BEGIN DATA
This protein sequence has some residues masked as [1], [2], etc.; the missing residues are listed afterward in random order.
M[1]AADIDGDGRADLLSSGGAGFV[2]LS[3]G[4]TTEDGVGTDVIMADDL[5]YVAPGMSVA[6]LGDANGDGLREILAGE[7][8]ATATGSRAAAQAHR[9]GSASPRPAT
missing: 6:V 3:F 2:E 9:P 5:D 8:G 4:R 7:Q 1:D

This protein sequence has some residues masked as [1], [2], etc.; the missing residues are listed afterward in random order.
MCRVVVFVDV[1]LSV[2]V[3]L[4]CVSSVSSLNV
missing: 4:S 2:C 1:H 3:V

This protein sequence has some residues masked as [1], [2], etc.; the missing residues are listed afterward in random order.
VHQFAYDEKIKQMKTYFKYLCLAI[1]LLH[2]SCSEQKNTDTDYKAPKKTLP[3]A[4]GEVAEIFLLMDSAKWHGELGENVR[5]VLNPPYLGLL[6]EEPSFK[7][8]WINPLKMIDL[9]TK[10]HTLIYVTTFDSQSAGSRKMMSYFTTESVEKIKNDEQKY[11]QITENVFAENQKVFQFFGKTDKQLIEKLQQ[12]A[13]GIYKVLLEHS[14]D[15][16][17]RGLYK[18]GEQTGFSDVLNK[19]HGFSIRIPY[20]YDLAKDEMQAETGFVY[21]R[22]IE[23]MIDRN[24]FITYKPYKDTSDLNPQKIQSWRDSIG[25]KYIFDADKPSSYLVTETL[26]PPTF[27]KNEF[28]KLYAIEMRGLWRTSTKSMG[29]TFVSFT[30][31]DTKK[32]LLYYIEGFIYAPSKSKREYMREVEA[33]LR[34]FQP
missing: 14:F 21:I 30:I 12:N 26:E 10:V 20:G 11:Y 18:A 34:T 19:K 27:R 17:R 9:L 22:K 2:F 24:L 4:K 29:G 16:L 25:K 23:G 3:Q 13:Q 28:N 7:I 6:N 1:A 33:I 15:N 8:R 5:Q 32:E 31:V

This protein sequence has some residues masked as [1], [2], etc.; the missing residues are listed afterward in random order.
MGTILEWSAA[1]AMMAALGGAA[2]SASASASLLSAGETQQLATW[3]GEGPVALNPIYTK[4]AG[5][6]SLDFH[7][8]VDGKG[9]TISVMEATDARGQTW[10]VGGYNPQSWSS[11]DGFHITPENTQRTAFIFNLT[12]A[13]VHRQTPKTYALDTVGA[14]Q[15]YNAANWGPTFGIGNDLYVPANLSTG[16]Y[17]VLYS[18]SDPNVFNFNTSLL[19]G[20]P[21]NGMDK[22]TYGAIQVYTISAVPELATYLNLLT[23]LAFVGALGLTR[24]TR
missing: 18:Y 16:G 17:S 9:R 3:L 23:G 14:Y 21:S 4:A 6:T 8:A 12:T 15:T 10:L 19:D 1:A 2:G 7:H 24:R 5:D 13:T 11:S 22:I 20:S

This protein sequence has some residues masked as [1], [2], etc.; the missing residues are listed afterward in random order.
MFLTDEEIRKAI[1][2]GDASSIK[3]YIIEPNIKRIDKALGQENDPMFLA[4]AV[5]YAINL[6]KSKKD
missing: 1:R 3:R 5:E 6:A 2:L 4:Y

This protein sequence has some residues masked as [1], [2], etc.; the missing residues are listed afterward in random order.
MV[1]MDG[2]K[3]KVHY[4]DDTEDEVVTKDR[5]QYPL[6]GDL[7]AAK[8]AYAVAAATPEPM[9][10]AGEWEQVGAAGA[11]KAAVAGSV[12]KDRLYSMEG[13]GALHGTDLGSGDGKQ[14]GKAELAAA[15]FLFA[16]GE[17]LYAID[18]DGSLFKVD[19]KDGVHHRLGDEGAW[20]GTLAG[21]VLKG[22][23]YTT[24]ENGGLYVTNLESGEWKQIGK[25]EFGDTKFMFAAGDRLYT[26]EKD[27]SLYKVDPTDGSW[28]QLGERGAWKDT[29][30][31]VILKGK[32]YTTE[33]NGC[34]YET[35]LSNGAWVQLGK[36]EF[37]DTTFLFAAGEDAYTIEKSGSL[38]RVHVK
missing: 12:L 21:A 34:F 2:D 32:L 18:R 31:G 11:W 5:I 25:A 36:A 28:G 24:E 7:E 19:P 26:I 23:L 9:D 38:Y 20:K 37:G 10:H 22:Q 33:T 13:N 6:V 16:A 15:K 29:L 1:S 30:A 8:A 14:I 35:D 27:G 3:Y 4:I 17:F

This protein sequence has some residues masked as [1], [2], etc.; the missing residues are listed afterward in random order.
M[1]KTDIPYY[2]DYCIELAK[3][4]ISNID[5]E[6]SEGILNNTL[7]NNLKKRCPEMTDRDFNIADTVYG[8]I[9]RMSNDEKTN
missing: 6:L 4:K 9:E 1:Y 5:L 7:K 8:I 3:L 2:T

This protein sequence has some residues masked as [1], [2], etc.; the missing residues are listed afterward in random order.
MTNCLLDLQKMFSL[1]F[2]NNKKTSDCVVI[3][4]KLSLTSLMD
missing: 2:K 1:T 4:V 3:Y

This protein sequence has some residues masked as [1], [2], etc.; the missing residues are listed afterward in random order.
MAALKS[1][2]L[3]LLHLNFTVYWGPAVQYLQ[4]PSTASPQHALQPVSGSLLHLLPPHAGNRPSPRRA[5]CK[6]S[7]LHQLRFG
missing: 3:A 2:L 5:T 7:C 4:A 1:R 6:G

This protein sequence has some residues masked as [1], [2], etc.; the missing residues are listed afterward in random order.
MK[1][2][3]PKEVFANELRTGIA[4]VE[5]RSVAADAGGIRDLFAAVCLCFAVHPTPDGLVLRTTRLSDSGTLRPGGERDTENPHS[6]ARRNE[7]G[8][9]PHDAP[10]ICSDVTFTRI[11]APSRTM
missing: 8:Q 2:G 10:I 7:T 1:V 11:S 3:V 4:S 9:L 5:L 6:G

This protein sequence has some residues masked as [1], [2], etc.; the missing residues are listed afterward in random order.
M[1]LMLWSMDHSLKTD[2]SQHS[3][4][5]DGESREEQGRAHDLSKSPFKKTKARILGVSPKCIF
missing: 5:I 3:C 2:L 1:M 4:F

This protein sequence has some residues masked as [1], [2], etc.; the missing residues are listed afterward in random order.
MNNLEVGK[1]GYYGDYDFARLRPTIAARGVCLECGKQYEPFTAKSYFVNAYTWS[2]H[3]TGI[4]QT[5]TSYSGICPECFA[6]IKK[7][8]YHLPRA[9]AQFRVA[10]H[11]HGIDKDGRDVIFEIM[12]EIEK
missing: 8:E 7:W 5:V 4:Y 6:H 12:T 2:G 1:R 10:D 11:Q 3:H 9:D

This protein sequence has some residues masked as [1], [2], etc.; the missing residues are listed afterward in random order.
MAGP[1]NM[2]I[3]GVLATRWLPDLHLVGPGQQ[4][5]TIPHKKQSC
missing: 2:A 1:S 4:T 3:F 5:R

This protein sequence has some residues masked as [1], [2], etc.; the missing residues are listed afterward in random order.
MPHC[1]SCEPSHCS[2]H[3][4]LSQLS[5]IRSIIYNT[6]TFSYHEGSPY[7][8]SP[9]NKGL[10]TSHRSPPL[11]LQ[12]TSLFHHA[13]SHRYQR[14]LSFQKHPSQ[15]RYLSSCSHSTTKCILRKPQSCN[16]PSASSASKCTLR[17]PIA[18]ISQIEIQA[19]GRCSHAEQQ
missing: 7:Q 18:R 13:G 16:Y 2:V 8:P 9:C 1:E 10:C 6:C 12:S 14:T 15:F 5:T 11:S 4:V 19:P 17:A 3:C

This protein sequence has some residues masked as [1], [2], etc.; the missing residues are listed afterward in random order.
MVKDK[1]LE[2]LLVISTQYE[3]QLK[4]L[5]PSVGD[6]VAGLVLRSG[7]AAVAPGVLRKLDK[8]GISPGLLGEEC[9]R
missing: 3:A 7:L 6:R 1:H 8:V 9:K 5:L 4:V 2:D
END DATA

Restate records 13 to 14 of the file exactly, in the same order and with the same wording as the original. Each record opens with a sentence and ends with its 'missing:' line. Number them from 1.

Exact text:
This protein sequence has some residues masked as [1], [2], etc.; the missing residues are listed afterward in random order.
MAGP[1]NM[2]I[3]GVLATRWLPDLHLVGPGQQ[4][5]TIPHKKQSC
missing: 2:A 1:S 4:T 3:F 5:R

This protein sequence has some residues masked as [1], [2], etc.; the missing residues are listed afterward in random order.
MPHC[1]SCEPSHCS[2]H[3][4]LSQLS[5]IRSIIYNT[6]TFSYHEGSPY[7][8]SP[9]NKGL[10]TSHRSPPL[11]LQ[12]TSLFHHA[13]SHRYQR[14]LSFQKHPSQ[15]RYLSSCSHSTTKCILRKPQSCN[16]PSASSASKCTLR[17]PIA[18]ISQIEIQA[19]GRCSHAEQQ
missing: 7:Q 18:R 13:G 16:Y 2:V 8:P 9:C 1:E 10:C 6:C 12:S 14:T 15:F 5:T 11:S 4:V 19:P 17:A 3:C